Tyler Hall Wins 96th Met Open at Sleepy Hollow
SCARBOROUGH, N.Y. (August 25, 2011)– The final day of the 96th Met Open Championship sponsored by MetLife was a story of conquering adversity. Mother Nature threw a curveball, bringing lightning and occasionally heavy rains that resulted in a nearly three-hour suspension of play. But the best story of all belongs to newly crowned champion Tyler Hall, whose tale includes overcoming adversity in the form of injuries, surgeries, and a shadow of doubt that he would even compete this week.
Hall shot a final-round 67 to finish at 4-under-par 206 and take home the $27,500 first-place check from the $150,000 purse, a crowning achievement in the Met Area’s most important championship. At the end of the 54-hole championship at the spectacular Sleepy Hollow Country Club in Scarborough, N.Y., the 30-year-old Hall, who won the 1997 MGA/MetLife Boys Championship, has a renewed interest in continuing his career as a professional.
“I came in here with a pretty heavy heart, being in my seventh year as a professional,” Hall said. “Entering this week, I was thinking this was going to be my last event as a pro. To be honest, the day before [the championship] I was ready to withdraw. I didn’t think my game was ready and my attitude wasn’t there.”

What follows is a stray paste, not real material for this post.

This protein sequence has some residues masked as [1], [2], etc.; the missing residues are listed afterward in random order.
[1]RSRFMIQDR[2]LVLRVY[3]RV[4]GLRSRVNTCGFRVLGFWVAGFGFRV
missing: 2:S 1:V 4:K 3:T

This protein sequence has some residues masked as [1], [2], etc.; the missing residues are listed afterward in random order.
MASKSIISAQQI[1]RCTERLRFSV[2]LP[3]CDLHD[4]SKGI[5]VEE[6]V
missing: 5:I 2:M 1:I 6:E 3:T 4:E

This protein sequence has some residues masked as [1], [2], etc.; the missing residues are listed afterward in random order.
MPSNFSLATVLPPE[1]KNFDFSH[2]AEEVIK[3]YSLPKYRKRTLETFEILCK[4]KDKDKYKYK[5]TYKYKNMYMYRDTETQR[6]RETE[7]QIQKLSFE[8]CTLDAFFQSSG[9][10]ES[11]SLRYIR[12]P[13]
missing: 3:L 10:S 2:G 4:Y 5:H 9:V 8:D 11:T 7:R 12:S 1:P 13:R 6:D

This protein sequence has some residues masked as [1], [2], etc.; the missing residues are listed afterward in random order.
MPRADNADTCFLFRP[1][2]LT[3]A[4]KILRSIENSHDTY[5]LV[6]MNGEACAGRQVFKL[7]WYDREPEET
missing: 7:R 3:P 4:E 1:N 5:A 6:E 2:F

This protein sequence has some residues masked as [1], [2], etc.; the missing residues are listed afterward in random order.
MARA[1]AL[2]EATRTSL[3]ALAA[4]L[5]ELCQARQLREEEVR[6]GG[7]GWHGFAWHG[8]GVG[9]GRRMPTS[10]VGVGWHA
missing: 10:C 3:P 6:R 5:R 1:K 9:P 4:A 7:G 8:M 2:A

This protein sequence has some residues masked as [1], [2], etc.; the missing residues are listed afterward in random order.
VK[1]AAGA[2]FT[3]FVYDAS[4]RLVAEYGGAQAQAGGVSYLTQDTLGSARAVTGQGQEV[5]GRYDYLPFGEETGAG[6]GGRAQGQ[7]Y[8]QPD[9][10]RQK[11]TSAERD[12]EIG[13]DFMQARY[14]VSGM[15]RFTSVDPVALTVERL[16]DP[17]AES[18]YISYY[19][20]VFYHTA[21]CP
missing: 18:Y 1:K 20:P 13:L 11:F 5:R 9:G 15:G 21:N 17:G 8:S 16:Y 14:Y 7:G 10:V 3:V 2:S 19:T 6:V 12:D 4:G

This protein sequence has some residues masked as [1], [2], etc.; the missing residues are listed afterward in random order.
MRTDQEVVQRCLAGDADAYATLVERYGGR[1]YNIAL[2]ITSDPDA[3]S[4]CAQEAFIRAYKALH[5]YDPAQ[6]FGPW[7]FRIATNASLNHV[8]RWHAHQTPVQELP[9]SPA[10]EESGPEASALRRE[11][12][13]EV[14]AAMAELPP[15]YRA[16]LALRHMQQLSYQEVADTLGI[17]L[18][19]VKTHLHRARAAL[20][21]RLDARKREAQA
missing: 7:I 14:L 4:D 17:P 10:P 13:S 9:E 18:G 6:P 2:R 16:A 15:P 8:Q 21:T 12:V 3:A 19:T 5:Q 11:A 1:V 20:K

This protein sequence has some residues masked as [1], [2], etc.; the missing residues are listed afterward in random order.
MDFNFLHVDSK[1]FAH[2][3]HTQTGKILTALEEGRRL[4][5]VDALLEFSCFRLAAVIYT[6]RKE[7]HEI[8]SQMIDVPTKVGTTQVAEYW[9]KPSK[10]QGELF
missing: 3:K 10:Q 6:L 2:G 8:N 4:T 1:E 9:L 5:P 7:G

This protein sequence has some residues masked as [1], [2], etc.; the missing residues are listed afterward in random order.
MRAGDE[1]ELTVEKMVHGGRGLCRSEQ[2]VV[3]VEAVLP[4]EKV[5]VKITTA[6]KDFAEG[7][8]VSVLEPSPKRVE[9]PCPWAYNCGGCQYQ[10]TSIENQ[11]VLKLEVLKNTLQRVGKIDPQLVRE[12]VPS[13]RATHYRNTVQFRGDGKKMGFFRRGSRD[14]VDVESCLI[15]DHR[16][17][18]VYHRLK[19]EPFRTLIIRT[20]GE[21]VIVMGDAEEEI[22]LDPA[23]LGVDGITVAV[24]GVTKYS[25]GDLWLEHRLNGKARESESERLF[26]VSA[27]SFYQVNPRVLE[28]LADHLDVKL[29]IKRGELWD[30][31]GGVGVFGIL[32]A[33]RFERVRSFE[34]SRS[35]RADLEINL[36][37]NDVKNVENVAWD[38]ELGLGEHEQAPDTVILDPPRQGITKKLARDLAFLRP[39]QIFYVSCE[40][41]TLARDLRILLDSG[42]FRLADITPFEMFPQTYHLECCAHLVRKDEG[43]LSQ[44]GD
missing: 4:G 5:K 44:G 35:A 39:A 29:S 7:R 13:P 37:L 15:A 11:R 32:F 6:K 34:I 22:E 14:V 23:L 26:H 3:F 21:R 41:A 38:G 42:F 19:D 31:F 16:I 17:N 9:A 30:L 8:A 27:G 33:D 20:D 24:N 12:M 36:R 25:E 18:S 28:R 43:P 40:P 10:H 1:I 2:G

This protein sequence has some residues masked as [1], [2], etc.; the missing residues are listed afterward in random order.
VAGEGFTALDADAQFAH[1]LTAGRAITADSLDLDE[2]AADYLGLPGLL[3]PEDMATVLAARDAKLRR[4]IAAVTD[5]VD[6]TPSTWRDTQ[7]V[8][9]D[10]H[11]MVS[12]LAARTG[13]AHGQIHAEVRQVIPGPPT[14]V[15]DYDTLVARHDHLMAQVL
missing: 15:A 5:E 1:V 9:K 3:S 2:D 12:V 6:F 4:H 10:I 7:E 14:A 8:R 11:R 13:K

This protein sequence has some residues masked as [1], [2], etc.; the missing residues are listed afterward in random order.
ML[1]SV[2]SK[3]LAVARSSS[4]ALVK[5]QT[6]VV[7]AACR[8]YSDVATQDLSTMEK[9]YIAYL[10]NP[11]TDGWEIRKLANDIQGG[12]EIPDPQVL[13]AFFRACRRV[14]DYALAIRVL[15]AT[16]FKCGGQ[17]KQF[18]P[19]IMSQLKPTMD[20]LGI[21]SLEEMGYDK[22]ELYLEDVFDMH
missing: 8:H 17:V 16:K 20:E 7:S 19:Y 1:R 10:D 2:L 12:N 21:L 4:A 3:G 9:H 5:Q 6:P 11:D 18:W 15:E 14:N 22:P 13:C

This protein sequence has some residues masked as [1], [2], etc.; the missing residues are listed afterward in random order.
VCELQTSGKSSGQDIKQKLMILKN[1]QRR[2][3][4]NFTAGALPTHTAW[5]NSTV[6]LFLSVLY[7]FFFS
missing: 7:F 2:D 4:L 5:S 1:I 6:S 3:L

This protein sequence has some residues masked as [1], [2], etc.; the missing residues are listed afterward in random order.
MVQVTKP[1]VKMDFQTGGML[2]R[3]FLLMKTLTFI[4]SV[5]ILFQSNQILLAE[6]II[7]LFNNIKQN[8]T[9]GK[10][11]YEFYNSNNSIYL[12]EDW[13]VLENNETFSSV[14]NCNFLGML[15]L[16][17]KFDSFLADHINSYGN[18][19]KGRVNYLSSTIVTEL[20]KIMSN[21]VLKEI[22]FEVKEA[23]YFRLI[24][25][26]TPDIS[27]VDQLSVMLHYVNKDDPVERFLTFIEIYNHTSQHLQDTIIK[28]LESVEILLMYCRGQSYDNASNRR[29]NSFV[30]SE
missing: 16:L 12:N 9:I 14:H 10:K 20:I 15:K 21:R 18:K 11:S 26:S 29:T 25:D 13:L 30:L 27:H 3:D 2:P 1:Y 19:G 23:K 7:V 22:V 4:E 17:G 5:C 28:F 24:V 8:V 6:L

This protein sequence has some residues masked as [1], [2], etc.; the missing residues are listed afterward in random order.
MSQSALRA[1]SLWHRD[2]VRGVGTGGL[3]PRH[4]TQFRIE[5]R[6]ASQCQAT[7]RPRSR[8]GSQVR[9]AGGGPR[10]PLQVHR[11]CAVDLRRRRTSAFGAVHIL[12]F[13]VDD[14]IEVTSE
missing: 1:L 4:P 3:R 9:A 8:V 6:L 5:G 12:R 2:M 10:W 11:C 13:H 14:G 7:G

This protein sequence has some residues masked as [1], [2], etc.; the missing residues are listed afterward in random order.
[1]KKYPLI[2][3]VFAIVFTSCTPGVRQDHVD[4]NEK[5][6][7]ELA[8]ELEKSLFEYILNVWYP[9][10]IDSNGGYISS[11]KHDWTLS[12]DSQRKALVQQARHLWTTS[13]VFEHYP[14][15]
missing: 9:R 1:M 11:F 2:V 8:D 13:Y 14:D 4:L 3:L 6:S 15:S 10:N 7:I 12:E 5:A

Hall’s struggles stem partly from his recovery from a torn labrum that he had surgery on this past November. “It’s been a tough road and I’m getting married in April, so I’ve been thinking about what’s next. I have been telling everyone around me that I needed to win this tournament, and to be standing here as the champion is incredible.”
Hall’s final round got off to a quick start as he birdied the first hole and, after rattling off four consecutive pars, eagled the par-five sixth hole. He then struck a tee shot on the par-three seventh that he thought was “dead,” but the ball got a favorable bounce and came to rest four and a half feet from the hole. With that makeable birdie putt ahead of him, the horn blew at 10:55 a.m., signaling the suspension of play.
“Sitting down during the delay, all I could think about was that upcoming putt.” As play resumed at 1:45 p.m., Hall picked up right where he left off by sinking the birdie. A bogey on eight brought him to the par-four ninth, where he saved himself from dropping out of contention. An errant tee shot into the woods forced him to punch out, only advancing the ball ten yards into thick rough. At a 45-degree angle from the green, Hall hit what could be considered his best shot of the championship—up to that point—with the ball coming to rest ten feet from the hole. He sank the putt to save par.
Coming down the stretch, Hall started to falter as the pressure grew. He had a three-putt bogey on the picturesque par-three 16th hole, which led to a snap-hooked tee shot on 17, where “my ball found the second fairway, which I thought would have been impossible,” Hall laughed. Standing on the 18th tee, Hall hit a good drive down the right side of the fairway. After missing the green to the right, Hall hit a tremendous flop shot from the side of the hill and over a bunker, thinking to himself, “this is a shot I have hit a million times.” His ball came to rest 15 feet from the hole, and with a large gallery of friends, family and players watching, Hall sank the par putt to safely hold the clubhouse lead and eventual winning score of 4-under.